Publications by authors named "Francesc Marco"

144 Publications

Clinical Characteristics and Outcome of Bloodstream Infections in HIV-Infected Patients with Cancer and Febrile Neutropenia: A Case-Control Study.

Infect Dis Ther 2021 Apr 11. Epub 2021 Apr 11.

Infectious Diseases Department, Hospital Clinic-IDIBAPS, Carrer de Villarroel 170, 08036, Barcelona, Spain.

Introduction: We aimed to compare the clinical characteristics and outcomes of bloodstream infections (BSI) in cancer patients presenting febrile neutropenia with and without HIV infection, and analyze the prognostic factors for mortality.

Methods: BSI episodes in febrile neutropenic patients following chemotherapy were prospectively collected (1997-2018). A case (HIV-infected)-control (non-HIV-infected) sub-analysis was performed (1:2 ratio), matching patients by age, gender, baseline disease, and etiological microorganism.

Results: From 1755 BSI episodes in neutropenic cancer patients, 60 (3.4%) occurred in those with HIV. HIV characteristics: 51.7% were men who have sex with men; 58.3% had < 200 CD4; 51.7% had a detectable HIV-1 RNA viral load before the BSI episode; 70.0% met AIDS-defining criteria; and 93.3% were on antiretroviral therapy, with a protease inhibitor-based regimen being the most common (53.0%). HIV-infected patients were younger, more frequently male and more commonly presenting chronic liver disease (p < 0.001 for all). BSI due to Enterococcus spp. was significantly more frequent among patients with HIV (p = 0.017) with no differences in other pathogens. HIV-infected patients with cancer presented with shock more frequently (p = 0.014) and had higher mortality (31.7% vs. 18.1%, p = 0.008). In the case-control analysis, cases (HIV-infected) had chronic liver disease (p = 0.003) more frequently, whereas acute leukemia (p = 0.013) and hematopoietic stem-cell transplant (p = 0.023) were more common among controls. There was a non-significant trend for cases to have higher mortality (p = 0.084). However, in multivariate analysis, HIV infection was not associated with mortality (p = 0.196).

Conclusion: HIV-infected patients with cancer developing febrile neutropenia and BSI have different epidemiological and clinical profiles, and experience higher mortality. However, HIV infection by itself was not associated with mortality.
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http://dx.doi.org/10.1007/s40121-021-00445-3DOI Listing
April 2021

Effectiveness of vancomycin plus cloxacillin compared with vancomycin, cloxacillin and daptomycin single therapies in the treatment of methicillin-resistant and methicillin-susceptible Staphylococcus aureus in a rabbit model of experimental endocarditis.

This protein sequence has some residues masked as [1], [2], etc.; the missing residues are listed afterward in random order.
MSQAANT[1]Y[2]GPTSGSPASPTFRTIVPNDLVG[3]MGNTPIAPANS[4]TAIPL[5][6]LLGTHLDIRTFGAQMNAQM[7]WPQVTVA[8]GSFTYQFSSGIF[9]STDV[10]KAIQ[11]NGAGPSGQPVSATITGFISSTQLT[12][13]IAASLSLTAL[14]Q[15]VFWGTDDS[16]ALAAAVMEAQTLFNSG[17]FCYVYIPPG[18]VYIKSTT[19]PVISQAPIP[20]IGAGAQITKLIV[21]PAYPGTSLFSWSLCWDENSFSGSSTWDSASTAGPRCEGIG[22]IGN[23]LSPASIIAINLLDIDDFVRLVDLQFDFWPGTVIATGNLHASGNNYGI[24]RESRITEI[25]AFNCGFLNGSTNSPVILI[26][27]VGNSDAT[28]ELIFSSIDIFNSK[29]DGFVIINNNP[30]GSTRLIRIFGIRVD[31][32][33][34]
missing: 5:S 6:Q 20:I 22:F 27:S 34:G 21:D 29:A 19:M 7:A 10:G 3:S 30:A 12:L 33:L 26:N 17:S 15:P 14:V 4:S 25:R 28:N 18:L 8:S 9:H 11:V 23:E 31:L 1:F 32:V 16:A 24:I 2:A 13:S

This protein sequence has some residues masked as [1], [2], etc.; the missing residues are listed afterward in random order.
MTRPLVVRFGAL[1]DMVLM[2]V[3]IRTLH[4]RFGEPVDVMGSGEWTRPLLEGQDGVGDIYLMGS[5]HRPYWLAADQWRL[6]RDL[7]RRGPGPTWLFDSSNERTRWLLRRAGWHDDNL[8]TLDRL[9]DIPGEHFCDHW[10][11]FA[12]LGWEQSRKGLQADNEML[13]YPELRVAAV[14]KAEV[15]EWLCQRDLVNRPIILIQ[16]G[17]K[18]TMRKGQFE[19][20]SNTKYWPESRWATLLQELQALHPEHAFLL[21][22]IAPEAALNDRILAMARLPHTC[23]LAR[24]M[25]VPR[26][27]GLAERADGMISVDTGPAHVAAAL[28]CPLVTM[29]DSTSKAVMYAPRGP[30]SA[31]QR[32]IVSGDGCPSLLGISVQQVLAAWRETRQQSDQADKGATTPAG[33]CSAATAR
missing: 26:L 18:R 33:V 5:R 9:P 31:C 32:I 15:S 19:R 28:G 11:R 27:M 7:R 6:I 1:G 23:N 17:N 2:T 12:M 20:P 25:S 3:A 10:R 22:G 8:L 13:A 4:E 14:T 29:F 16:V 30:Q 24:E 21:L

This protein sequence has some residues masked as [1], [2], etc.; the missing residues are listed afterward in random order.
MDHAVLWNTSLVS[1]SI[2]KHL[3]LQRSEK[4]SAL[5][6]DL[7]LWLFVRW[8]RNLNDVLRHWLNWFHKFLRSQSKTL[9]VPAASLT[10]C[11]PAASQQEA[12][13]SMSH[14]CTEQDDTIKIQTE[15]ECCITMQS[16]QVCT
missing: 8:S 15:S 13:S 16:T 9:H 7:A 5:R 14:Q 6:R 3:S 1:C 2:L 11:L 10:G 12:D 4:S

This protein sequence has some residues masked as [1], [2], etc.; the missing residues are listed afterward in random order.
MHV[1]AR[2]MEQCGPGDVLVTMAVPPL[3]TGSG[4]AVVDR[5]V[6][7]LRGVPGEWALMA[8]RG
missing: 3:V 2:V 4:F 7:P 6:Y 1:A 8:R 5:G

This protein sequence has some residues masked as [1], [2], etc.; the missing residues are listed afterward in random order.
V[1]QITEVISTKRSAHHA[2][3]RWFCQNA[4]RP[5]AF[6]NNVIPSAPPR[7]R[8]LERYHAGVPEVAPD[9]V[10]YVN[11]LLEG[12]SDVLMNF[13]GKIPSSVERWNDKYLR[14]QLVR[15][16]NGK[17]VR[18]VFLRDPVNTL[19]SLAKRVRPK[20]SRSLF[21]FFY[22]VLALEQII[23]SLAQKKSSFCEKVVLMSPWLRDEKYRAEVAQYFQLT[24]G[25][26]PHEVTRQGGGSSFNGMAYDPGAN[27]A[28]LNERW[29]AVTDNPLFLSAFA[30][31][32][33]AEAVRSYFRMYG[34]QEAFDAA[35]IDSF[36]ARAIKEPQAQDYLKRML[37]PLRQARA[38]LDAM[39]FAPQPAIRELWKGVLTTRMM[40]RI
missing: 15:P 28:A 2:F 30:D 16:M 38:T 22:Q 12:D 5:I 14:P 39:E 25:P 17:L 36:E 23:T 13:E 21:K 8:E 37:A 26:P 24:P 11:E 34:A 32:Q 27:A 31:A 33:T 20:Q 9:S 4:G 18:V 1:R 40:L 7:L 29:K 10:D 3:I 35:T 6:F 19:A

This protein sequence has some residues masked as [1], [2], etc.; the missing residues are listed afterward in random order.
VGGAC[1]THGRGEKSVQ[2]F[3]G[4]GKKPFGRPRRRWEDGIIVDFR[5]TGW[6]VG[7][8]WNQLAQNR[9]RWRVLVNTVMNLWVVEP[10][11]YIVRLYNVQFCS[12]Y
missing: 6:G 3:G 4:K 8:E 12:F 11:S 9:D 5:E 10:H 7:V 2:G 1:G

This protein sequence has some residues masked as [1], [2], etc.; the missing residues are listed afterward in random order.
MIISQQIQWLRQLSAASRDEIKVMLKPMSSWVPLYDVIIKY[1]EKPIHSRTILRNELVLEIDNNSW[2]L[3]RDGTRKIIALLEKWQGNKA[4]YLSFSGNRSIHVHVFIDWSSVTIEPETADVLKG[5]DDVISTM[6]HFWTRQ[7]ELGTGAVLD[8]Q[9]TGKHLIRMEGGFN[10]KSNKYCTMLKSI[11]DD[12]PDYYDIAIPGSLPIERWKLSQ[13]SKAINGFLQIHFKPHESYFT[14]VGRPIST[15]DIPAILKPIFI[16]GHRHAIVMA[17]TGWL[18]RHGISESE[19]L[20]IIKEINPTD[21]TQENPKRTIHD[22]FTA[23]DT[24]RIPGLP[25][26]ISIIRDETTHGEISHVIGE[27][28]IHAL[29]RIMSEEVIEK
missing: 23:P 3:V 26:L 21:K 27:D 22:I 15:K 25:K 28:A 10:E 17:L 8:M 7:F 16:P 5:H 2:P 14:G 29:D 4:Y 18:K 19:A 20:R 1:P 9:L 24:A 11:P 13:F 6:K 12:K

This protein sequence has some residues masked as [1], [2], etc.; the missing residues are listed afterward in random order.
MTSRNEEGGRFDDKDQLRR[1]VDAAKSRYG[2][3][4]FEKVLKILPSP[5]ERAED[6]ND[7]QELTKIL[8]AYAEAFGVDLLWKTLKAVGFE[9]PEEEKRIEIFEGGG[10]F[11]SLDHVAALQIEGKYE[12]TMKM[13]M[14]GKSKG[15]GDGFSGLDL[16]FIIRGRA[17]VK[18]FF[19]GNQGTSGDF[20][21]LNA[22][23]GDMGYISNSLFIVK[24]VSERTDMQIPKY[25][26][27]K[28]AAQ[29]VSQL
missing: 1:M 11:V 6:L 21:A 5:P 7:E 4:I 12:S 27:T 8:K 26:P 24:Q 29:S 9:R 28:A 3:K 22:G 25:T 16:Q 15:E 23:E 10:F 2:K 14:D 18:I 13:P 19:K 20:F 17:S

J Antimicrob Chemother 2021 Apr 9. Epub 2021 Apr 9.

Hospital Clínic, Institut d'Investigacions Biomèdiques August Pi i Sunyer (IDIBAPS); University of Barcelona, Barcelona, Spain.

Objectives: To investigate if the addition of cloxacillin to vancomycin enhances the activity of both monotherapies for treating MSSA and MRSA experimental endocarditis (EE) in rabbits.

Methods: Vancomycin plus cloxacillin was compared with the respective monotherapies and daptomycin. In vitro time-kill studies were performed using standard (105 cfu) and high (108 cfu) inocula of five MRSA, one glycopeptide-intermediate (GISA) and five MSSA strains. One MSSA (MSSA-678) and one MRSA (MRSA-277) strain were selected to be used in the in vivo model. A human-like pharmacokinetics model was applied and the equivalents of cloxacillin 2 g/4 h IV and daptomycin 6 mg/kg/day IV were administered. To optimize vancomycin activity, dosage was adjusted to achieve an AUC/MIC ≥400.

Results: Daptomycin sterilized significantly more vegetations than cloxacillin (13/13, 100% versus 9/15, 60%; P = 0.02) and showed a trend of better activity than vancomycin (10/14, 71%; P = 0.09) and vancomycin plus cloxacillin (10/14, 71%; P = 0.09) against MSSA-678. Addition of cloxacillin to vancomycin (13/15, 87%) was significantly more effective than vancomycin (8/16, 50%; P = 0.05) and showed similar activity to daptomycin (13/18, 72%; P = 0.6) against MRSA-277. In all treatment arms, the bacterial isolates recovered from vegetations were re-tested and showed the same daptomycin susceptibility as the original strains.

Conclusions: Vancomycin plus cloxacillin proved synergistic and bactericidal activity against MRSA. Daptomycin was the most efficacious option against MSSA and similar to vancomycin plus cloxacillin against MRSA. In settings with high MRSA prevalence, vancomycin plus cloxacillin might be a good alternative for empirical therapy of S. aureus IE.
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http://dx.doi.org/10.1093/jac/dkab069DOI Listing
April 2021

High prevalence and mortality due to Histoplasma capsulatum in the Brazilian Amazon: An autopsy study.

PLoS Negl Trop Dis 2021 Apr 5;15(4):e0009286. Epub 2021 Apr 5.

Department of Pathology, ISGlobal, Hospital Clínic-Universitat de Barcelona, Barcelona, Spain.

Background: Histoplasmosis is acquired by inhalation of spores of the dimorphic fungus Histoplasma spp. Although this pathogen is distributed worldwide, it is more prevalent in the Americas. However, the real burden of histoplasmosis remains undefined in many endemic regions.